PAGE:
Prophesying
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01-11-2017, 08:17 PM
RE: Prophesying
(01-11-2017 05:56 PM)Thoreauvian Wrote:  When I was studying theism, I always took "foreseeing the future" along the following lines. If there is no god but God, people who take anything else as an absolute are setting themselves up for a fall. This is very similar to the idea of pride before a fall, or even karma. I considered prophets as people who could see the limitations of whole communities in this regards, and who warned them to repent their beliefs in mere idols of the mind. It would be similar to watching someone sawing off the branch he was sitting on, and predicting the fall.
There's a canonical joke in charismatic circles about someone with the "gift of prophecy" standing up and beginning, "Behold, when I, the Lord your god, guided Joseph to lead the people of Israel across the Red Sea ..." she spoke for a couple of minutes and sat down. You could hear a pin drop.

Suddenly she stands up again and say, "Behold, I, the Lord your god, made a mistake ... it was Moses, not Joseph."

I think the joke was told as a cautionary tale for prophets / prophetesses to be sure they were really hearing from god and not just speaking of their own accord, but of course all they EVER are doing is speaking of their own accord and claiming the inspiration is of god. So ultimately it was really just telling them to be careful not to make embarrassing mistakes.
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02-11-2017, 05:16 AM
RE: Prophesying
(30-10-2017 08:34 AM)Mathilda Wrote:  My evangelical brother is part of a fringe group called the Last Reformation that believes in stuff like faith healing. They say that they're trying to get back to the early days of Christianity, I suppose like a rock band that wants to re-create the excitement of playing in a garage again.

They have indoctrination sessions to get new recruits which mainly teaches preaching on the streets, asking people if they are afflicted with anything and then doing some 'faith healing'.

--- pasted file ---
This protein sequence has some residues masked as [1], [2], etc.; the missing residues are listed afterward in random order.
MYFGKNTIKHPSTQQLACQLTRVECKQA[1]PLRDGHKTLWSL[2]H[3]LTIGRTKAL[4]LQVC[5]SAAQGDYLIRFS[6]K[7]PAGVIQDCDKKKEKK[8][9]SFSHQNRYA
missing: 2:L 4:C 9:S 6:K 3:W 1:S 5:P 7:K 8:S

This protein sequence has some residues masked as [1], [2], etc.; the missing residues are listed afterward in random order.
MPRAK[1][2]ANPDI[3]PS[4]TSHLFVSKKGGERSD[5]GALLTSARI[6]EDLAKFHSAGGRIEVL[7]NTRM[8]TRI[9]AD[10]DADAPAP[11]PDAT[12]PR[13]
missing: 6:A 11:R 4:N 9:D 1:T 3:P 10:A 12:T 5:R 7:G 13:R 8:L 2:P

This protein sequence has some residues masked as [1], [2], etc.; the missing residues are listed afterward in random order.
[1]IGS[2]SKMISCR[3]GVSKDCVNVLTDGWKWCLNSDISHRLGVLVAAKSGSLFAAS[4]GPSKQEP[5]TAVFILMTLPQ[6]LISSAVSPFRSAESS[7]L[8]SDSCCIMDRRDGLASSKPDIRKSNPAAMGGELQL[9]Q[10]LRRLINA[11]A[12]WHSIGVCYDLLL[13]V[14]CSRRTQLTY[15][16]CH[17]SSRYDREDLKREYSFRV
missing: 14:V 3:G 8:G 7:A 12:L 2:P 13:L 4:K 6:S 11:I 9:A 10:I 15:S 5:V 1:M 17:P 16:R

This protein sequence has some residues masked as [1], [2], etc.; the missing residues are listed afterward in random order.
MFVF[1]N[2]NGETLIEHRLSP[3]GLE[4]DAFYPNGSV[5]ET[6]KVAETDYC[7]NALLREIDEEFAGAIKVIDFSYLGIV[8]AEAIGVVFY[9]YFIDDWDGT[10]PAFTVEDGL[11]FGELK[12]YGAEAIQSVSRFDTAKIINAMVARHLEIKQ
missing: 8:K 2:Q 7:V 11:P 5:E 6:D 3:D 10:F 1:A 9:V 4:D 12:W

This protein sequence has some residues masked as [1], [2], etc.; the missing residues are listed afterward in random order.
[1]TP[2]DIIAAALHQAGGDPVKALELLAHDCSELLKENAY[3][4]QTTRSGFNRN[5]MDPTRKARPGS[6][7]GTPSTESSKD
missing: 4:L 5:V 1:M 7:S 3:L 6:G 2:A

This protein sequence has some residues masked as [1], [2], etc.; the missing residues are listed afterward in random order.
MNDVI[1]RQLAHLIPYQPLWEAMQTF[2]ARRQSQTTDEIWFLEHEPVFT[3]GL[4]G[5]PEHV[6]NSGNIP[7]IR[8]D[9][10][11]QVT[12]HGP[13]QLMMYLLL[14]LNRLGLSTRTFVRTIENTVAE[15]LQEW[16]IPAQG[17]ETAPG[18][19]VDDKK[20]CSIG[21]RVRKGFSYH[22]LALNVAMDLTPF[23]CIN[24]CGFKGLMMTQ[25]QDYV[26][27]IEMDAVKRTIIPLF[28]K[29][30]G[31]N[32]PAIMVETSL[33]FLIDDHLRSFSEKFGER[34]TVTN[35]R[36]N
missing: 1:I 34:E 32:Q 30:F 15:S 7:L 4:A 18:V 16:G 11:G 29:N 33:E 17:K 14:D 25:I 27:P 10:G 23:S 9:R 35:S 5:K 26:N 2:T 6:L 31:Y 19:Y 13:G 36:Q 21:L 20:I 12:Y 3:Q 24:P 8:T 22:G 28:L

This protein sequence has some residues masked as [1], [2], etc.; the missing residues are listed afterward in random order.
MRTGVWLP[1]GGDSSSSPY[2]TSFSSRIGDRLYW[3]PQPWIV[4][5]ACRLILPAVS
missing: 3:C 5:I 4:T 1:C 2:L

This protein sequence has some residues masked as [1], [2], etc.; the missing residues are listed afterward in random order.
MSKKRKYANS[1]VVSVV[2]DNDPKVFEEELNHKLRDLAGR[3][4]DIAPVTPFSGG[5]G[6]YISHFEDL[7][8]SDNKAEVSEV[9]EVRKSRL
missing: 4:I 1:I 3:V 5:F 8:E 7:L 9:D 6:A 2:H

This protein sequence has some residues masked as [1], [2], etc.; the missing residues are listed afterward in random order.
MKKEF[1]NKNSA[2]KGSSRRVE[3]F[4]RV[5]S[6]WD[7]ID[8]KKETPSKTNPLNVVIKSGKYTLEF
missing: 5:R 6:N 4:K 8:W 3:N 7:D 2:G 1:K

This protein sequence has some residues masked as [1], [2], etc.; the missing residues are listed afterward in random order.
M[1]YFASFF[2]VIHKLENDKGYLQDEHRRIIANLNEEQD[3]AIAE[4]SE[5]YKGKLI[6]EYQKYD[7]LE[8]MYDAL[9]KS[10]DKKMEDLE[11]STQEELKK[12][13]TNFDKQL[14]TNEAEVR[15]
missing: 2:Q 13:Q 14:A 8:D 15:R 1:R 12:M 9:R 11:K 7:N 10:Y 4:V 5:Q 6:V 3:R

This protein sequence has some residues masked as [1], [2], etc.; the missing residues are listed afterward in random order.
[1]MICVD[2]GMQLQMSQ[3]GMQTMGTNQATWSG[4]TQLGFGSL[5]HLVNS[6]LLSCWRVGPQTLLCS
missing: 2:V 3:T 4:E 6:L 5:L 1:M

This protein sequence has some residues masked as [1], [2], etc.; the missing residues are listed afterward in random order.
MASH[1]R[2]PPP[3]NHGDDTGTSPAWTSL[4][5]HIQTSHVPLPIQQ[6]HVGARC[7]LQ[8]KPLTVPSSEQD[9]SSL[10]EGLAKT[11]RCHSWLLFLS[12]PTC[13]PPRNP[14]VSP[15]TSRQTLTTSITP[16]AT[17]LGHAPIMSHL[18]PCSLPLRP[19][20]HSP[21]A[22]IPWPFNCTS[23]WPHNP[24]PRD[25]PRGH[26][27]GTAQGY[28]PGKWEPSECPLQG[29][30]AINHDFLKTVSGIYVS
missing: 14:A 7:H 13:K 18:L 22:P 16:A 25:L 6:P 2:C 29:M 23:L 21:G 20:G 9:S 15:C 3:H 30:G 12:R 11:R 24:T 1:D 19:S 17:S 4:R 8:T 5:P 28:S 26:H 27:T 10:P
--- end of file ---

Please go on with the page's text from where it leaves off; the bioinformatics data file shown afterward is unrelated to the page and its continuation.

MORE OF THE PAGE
Their shtick seems to be the leader exclaiming about the amazing things that have recently happened but never really getting down to explaining exactly what. But half an hour later his enthusiasm has spread to his listeners. If you tried to summarise it, it would be something like, 'I had the feeling we'd get some foreigners visiting us last night and we had some twins from Denmark and we all had a good time'.

But one of the things they do is an exercise in confirmation bias. They start by praying for long periods of time and seeing what images come to mind. They think that these are prophecies from their god. They then go out into the world, preaching, faith healing and see where they end up. Afterwards they come back and see how it matches the vague images that they imagined when spending a lot of time praying at the beginning. Like if the image of golden arches came to mind and they found themselves walking past a McDonalds then they'd see it as confirmation that their god had led them to that spot. The whole idea is to condition them to believe that they can just give up all responsibility and belongings and their god will look after them.

I like exploring the actual mechanisms that would need to take place for theist fantasies to be real but never really thought about it in terms of prophesying even though it's actually quite a big part of the christian mythos.

A god would have to predict the future based on the current state of the world and the theist's own neural state, calculate the effect that seeing such images would have on their brain and then somehow recreate it by making certain neurons fire in an exact pattern of firing rates. Yet no physical mechanism has ever been uncovered that would allow such sensing and interaction with a physical brain.

How else is prophesying implausible? It assumes that the world is deterministic instead of stochastic. Does this have implications for their ideas of free will? etc.

You're kidding? Ohmy

NOTE: Member, Tomasia uses this site to slander other individuals. He then later proclaims it a joke, but not in public.
I will call him a liar and a dog here and now.
Banjo.
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